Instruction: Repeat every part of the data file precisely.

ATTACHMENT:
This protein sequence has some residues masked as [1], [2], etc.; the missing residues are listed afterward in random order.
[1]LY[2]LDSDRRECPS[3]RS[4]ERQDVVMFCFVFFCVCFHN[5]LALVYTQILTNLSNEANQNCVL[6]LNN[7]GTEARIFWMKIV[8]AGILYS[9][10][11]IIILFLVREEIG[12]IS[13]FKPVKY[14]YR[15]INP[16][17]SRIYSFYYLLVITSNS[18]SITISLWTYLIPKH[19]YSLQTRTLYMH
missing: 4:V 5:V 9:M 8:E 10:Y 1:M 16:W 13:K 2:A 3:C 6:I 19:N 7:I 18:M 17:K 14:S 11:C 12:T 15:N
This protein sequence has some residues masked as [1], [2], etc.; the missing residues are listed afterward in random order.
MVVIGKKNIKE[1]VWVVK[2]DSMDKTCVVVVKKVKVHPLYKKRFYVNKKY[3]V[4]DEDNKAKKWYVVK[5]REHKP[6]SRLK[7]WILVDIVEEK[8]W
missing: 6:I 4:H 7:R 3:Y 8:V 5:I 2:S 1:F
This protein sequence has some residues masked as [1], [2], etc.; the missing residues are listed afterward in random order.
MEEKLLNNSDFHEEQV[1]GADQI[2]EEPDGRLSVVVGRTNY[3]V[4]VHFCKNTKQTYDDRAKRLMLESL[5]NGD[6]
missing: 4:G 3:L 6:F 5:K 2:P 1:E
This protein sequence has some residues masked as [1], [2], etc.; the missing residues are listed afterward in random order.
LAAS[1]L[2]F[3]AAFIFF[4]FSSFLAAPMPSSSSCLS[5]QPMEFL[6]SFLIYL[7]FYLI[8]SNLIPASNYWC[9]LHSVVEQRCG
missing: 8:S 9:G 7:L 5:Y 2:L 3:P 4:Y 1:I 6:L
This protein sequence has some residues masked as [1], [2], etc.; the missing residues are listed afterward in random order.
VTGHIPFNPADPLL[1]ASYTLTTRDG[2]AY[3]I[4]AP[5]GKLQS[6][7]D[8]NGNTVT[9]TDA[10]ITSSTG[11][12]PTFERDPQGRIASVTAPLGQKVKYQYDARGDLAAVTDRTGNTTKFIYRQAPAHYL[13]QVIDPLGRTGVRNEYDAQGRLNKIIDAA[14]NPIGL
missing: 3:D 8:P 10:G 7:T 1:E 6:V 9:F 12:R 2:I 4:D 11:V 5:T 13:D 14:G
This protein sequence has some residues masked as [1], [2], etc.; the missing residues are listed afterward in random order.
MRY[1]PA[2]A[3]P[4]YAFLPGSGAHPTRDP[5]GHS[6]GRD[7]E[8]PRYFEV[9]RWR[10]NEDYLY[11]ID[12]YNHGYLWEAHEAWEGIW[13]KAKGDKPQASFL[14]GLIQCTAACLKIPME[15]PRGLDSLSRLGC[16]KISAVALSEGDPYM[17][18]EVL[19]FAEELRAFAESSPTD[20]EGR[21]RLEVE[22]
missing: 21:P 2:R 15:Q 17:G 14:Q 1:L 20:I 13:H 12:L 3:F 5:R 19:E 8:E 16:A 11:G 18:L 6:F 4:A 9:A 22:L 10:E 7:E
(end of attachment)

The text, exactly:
This protein sequence has some residues masked as [1], [2], etc.; the missing residues are listed afterward in random order.
[1]LY[2]LDSDRRECPS[3]RS[4]ERQDVVMFCFVFFCVCFHN[5]LALVYTQILTNLSNEANQNCVL[6]LNN[7]GTEARIFWMKIV[8]AGILYS[9][10][11]IIILFLVREEIG[12]IS[13]FKPVKY[14]YR[15]INP[16][17]SRIYSFYYLLVITSNS[18]SITISLWTYLIPKH[19]YSLQTRTLYMH
missing: 4:V 5:V 9:M 8:E 10:Y 1:M 16:W 13:K 2:A 3:C 6:I 19:N 7:I 18:M 17:K 14:S 11:C 12:T 15:N
This protein sequence has some residues masked as [1], [2], etc.; the missing residues are listed afterward in random order.
MVVIGKKNIKE[1]VWVVK[2]DSMDKTCVVVVKKVKVHPLYKKRFYVNKKY[3]V[4]DEDNKAKKWYVVK[5]REHKP[6]SRLK[7]WILVDIVEEK[8]W
missing: 6:I 4:H 7:R 3:Y 8:V 5:I 2:S 1:F
This protein sequence has some residues masked as [1], [2], etc.; the missing residues are listed afterward in random order.
MEEKLLNNSDFHEEQV[1]GADQI[2]EEPDGRLSVVVGRTNY[3]V[4]VHFCKNTKQTYDDRAKRLMLESL[5]NGD[6]
missing: 4:G 3:L 6:F 5:K 2:P 1:E
This protein sequence has some residues masked as [1], [2], etc.; the missing residues are listed afterward in random order.
LAAS[1]L[2]F[3]AAFIFF[4]FSSFLAAPMPSSSSCLS[5]QPMEFL[6]SFLIYL[7]FYLI[8]SNLIPASNYWC[9]LHSVVEQRCG
missing: 8:S 9:G 7:L 5:Y 2:L 3:P 4:Y 1:I 6:L
This protein sequence has some residues masked as [1], [2], etc.; the missing residues are listed afterward in random order.
VTGHIPFNPADPLL[1]ASYTLTTRDG[2]AY[3]I[4]AP[5]GKLQS[6][7]D[8]NGNTVT[9]TDA[10]ITSSTG[11][12]PTFERDPQGRIASVTAPLGQKVKYQYDARGDLAAVTDRTGNTTKFIYRQAPAHYL[13]QVIDPLGRTGVRNEYDAQGRLNKIIDAA[14]NPIGL
missing: 3:D 8:P 10:G 7:T 1:E 6:V 9:F 12:R 2:I 4:D 11:V 5:T 13:D 14:G
This protein sequence has some residues masked as [1], [2], etc.; the missing residues are listed afterward in random order.
MRY[1]PA[2]A[3]P[4]YAFLPGSGAHPTRDP[5]GHS[6]GRD[7]E[8]PRYFEV[9]RWR[10]NEDYLY[11]ID[12]YNHGYLWEAHEAWEGIW[13]KAKGDKPQASFL[14]GLIQCTAACLKIPME[15]PRGLDSLSRLGC[16]KISAVALSEGDPYM[17][18]EVL[19]FAEELRAFAESSPTD[20]EGR[21]RLEVE[22]
missing: 21:P 2:R 15:Q 17:G 14:Q 1:L 20:I 13:H 12:L 3:F 5:R 19:E 8:E 16:A 11:G 18:L 6:F 4:A 9:A 22:L 10:E 7:E